The noise level is delightful for maintaining a civilized conversation (which I loved), yet the subtle remixed rhythms of European electronica still made for a young, cool atmosphere. 

More important, no one at Ivory is trying to be anything they’re not. They’re simply—and genuinely—delighted to be there. And that authenticity, combined with the classy coastal atmosphere, attracted my attention.

A Ukrainian Foundation

When I had a chance to talk with owners Alexander Pavlovsky and Olga Bevz, my feelings began to make sense. Both Alex and Olga grew up in the Ukraine, where eating out wasn’t just a luxury—it was nearly beyond the realm of possibility. “Ever since I was a little girl, I always loved gathering places and great food,” says Olga. “Eating out wasn’t a common thing, so I was fascinated with this concept of a restaurant.” 

Alex shared Olga’s childhood experiences. “We were friends a long time and both realized we had the same concept in mind,” says Alex. “Owning a place for people to gather and enjoy their experience.”

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Photo from website

Ivory’s exterior is attractive

Together, they began looking for a coastal location, modern and fresh. Ivory fit the bill, with a white décor and old world elements that gave the space a chic vibe. The room is small and intimate, appointed with luxurious leather couches and flowing white drapery. They were inspired to add an outdoor patio with a living wall of jasmine. “Ever since we did that,” says Olga, “it’s become a hit. Especially during the warm summers.”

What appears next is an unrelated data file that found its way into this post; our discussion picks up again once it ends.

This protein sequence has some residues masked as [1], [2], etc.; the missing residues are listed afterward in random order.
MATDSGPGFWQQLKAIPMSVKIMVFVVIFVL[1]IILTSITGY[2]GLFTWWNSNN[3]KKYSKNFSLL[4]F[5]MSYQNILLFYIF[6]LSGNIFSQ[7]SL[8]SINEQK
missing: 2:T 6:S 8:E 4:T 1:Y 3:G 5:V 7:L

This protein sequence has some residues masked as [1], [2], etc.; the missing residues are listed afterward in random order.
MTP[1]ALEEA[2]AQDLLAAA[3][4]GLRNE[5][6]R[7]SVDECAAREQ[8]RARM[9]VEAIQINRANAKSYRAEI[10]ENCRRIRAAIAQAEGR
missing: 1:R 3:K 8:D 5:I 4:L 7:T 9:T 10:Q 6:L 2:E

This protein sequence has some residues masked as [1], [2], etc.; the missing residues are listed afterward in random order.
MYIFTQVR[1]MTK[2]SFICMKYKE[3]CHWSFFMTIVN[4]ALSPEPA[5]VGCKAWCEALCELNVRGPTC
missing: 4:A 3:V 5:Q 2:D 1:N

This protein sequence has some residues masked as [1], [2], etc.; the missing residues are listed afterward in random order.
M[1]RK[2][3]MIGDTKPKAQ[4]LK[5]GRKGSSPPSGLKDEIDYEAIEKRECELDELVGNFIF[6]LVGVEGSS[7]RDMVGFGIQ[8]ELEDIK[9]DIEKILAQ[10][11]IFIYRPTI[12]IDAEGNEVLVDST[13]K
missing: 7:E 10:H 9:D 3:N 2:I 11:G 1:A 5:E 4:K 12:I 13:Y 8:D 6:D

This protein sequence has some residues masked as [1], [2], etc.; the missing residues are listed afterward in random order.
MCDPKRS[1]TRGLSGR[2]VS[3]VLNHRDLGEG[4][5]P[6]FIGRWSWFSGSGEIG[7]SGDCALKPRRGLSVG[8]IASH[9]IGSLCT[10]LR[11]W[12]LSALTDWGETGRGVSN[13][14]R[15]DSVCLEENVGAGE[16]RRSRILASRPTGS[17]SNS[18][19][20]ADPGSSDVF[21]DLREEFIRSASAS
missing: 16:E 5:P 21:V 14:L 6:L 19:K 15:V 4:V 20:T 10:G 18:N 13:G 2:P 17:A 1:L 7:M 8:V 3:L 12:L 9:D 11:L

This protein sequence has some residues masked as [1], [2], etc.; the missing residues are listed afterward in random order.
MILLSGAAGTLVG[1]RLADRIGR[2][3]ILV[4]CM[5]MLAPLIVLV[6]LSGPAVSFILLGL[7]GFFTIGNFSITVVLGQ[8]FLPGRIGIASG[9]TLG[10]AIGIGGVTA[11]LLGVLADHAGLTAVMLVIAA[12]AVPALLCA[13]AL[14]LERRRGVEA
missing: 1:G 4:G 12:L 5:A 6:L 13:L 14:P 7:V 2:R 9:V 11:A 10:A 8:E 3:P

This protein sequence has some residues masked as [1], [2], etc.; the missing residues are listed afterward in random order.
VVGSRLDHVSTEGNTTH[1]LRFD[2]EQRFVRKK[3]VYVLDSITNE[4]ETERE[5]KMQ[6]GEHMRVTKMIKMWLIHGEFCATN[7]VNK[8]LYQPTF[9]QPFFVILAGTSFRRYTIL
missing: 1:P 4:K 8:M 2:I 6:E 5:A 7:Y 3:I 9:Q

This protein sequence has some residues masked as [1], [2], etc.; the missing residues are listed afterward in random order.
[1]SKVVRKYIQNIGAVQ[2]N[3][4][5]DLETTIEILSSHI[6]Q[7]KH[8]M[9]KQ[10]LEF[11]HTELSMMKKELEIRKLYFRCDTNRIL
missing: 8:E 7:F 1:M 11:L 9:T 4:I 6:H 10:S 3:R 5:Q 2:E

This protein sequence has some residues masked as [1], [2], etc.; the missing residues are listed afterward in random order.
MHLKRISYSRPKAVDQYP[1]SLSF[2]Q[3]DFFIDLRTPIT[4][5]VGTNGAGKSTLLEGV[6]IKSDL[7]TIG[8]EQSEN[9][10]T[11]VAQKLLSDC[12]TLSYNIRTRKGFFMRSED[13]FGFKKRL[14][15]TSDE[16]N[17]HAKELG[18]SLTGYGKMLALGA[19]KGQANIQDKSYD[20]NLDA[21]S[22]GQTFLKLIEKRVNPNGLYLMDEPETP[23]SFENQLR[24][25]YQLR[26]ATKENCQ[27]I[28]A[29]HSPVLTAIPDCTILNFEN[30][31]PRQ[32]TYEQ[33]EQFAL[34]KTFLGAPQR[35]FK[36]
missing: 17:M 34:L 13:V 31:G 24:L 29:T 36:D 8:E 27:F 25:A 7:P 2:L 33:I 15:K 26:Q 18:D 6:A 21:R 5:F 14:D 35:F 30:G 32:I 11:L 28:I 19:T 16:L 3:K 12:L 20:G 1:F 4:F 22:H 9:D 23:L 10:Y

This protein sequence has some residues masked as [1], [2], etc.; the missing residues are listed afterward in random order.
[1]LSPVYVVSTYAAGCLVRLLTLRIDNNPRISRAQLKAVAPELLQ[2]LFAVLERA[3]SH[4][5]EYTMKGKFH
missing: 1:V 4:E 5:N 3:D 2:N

Ukraine meets California for a perfect culinary union 

Did that Ukrainian influence find its way onto Ivory’s menu? Da! (Actually, in Ukrainian, it’s “tak.”) Alex and Olga strive for exclusive offerings that are difficult to find in other Orange County restaurants. Their blini, for example, is a quintessential Ukrainian dish infused with a Californian touch: Crepes filled with braised short ribs and a mushroom sauce. Alex is quick to point out these are nothing like French crepes. You won’t find this taste or texture elsewhere. That culinary homage to their homeland makes Ivory’s menu utterly unique.

This winter, Alex will expand the Ukrainian influence to include pelmeni—a Russian boiled dumpling, filled with veal. It will be presented in a way consistent with Ivory’s style, incorporating both the influences of Southern California and Alex and Olga’s heritage.